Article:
Senator Rex Patrick has launched a blistering attack on the Morrison government for deciding not to pursue companies that have retained JobKeeper payments despite booking massive profits.
During a Senate Estimates hearing on Wednesday afternoon, Senator Patrick said his constituents in South Australia found it “offensive” that profitable companies had paid dividends to shareholders after receiving millions of dollars in taxpayer handouts.
He said the Morrison government had behaved amorally by taking taxpayers’ money and “just giving it away to your mates, to the people who donate to you”.
“You’re taking taxpayers’ money and you’re giving it to a select group of people. And I cannot find any reasonable proposition that you’re [using to justify] it,” Senator Patrick said, when questioning Finance Minister Simon Birmingham.
Senator Birmingham rejected Senator Patrick’s characterisation and went on to cite research from the Reserve Bank that estimated JobKeeper had saved 700,000 jobs.
Senator Birmingham said the Morrison government would not retroactively change the eligibility criteria for a scheme that had provided crucial financial support to businesses affected by government-mandated lockdowns.
He told the hearing there was no suggestion the firms in question had broken the rules of the scheme, and that even if some of them had gone on to pay higher dividends to shareholders, some of this money would flow through to workers via higher superannuation returns.
“I fully expect that those businesses [that have done better than anticipated] ought to be looking at how they expand their operations to create more jobs for Australians, and how they ought to be expanding their support for their employees, in terms of wages and support for those individuals,” Senator Birmingham said.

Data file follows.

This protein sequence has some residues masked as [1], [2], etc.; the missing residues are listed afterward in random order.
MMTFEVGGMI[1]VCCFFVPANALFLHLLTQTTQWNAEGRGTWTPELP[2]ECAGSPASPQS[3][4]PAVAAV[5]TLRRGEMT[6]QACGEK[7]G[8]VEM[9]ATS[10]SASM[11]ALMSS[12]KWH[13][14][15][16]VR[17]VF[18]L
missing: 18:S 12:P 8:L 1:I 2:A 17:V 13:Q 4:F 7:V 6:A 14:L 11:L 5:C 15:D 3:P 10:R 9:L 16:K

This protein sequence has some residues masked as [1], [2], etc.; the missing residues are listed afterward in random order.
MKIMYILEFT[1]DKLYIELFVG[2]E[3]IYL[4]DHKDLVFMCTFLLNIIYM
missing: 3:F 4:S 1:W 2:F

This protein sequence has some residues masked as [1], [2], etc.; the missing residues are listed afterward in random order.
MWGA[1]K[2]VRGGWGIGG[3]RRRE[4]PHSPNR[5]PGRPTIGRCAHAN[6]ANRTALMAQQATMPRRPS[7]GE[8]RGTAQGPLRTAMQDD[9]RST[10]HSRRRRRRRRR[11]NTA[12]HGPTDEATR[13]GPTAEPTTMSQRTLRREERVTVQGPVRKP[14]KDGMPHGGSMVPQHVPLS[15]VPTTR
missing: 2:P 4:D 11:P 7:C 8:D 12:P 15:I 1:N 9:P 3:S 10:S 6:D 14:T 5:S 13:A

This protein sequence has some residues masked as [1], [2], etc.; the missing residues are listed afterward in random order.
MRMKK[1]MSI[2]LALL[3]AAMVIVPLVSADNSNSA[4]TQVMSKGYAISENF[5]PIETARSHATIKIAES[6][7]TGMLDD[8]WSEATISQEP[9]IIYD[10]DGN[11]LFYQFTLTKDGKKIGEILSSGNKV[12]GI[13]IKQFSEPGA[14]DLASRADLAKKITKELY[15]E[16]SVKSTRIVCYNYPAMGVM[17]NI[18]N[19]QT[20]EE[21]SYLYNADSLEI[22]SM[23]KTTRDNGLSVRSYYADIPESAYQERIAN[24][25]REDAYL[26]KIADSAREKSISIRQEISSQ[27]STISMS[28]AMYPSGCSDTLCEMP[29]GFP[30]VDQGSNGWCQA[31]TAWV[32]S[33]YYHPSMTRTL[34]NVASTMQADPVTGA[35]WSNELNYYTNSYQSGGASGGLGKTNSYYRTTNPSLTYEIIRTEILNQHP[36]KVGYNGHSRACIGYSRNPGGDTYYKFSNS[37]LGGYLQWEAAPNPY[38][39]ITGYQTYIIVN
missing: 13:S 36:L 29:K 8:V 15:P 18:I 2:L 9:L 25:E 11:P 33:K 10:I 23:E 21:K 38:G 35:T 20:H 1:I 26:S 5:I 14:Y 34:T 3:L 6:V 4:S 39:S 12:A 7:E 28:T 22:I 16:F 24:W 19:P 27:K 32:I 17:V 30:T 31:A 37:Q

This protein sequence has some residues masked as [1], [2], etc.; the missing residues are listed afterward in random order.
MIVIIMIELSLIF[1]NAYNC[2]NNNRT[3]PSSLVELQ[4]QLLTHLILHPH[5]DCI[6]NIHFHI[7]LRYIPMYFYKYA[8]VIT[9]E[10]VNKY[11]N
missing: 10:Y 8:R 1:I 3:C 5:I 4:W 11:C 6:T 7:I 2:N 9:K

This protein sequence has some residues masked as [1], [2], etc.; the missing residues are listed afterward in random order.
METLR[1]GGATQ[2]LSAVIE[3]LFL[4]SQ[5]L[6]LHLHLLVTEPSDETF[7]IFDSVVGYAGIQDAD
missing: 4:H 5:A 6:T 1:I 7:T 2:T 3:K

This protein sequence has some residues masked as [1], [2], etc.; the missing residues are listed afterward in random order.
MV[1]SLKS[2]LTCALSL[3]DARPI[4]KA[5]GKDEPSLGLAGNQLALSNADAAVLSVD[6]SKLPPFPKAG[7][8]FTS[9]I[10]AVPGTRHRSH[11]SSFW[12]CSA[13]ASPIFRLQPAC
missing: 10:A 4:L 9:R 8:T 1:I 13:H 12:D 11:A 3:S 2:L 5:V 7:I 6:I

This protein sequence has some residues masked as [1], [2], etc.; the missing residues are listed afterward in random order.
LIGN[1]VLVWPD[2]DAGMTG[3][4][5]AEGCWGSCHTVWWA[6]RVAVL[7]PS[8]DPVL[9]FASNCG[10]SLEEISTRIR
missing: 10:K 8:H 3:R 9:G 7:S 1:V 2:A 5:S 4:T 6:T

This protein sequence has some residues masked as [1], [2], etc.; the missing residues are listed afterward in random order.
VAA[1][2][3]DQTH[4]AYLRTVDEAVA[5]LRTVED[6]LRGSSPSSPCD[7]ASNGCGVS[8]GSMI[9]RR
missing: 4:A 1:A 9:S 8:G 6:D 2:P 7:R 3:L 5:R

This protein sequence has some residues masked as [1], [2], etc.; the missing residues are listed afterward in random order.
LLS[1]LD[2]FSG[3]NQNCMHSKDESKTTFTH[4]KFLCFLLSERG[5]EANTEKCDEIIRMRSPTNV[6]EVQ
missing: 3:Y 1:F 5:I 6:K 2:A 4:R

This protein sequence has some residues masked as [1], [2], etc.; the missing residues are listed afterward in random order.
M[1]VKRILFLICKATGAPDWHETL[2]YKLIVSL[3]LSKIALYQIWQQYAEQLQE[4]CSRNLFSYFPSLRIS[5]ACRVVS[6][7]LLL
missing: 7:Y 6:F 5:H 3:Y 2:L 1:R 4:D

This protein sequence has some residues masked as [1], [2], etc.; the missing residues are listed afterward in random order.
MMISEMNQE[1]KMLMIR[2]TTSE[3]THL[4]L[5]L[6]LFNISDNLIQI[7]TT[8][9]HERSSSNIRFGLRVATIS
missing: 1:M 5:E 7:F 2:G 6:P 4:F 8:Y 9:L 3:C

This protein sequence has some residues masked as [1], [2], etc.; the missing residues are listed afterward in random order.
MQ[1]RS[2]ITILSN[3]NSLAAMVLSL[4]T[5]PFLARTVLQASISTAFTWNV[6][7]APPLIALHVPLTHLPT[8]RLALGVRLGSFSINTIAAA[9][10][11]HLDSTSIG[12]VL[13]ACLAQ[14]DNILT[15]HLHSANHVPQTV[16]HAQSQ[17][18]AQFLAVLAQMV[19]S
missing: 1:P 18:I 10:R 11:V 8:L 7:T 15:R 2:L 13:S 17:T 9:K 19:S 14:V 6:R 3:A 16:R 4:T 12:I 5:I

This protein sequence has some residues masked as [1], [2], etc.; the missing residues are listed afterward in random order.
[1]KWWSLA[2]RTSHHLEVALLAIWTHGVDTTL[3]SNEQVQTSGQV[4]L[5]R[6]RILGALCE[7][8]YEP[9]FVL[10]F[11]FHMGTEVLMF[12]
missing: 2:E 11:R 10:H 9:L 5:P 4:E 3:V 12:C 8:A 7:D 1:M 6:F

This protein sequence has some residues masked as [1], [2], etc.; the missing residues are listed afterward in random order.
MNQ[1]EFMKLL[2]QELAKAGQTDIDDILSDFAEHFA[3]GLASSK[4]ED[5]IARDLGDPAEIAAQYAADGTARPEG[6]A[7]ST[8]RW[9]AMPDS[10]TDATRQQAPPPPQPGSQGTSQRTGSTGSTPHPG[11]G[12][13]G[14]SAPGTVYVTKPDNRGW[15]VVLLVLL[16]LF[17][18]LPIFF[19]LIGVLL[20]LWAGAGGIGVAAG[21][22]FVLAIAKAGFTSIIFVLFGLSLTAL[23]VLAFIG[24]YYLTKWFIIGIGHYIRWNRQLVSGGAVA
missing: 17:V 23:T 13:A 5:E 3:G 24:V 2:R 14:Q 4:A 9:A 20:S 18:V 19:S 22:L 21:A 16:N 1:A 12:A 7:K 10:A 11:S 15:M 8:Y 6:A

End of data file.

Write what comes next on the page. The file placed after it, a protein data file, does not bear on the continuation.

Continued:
“And they ought to be providing dividends to Australians, through lower prices in their goods or services that are provided, [and] in making decisions, as some have, to repay funds to government.”
Senator Patrick said he accepted the program had done a lot of good, but described the millions of dollars paid to profitable companies as “offensive”.
“I understand where there is benefit. I’m talking about the money that has effectively been siphoned through JobKeeper, which I accept has done a lot of good, but has been siphoned through and basically paid to shareholders, in effect, a special grant,” Senator Patrick said.
“I have constituents who are offended by that, and will be offended by your position that you’re not going to look into those particular circumstances.”
As revealed by The New Daily at the beginning of March, more than $1 billion was paid under JobKeeper to public companies that either booked a profit, handed out dividends, or paid executive bonuses during the pandemic last year.
A separate report published by shareholder activist firm Ownership Matters last week found that more than 30 companies recorded higher profits in the last six months of 2020 after taking JobKeeper.
JobKeeper payments were equal to 20 per cent of underlying earnings on average, according to the report, which analysed companies on the ASX 300.
Additional reporting by Matthew Elmas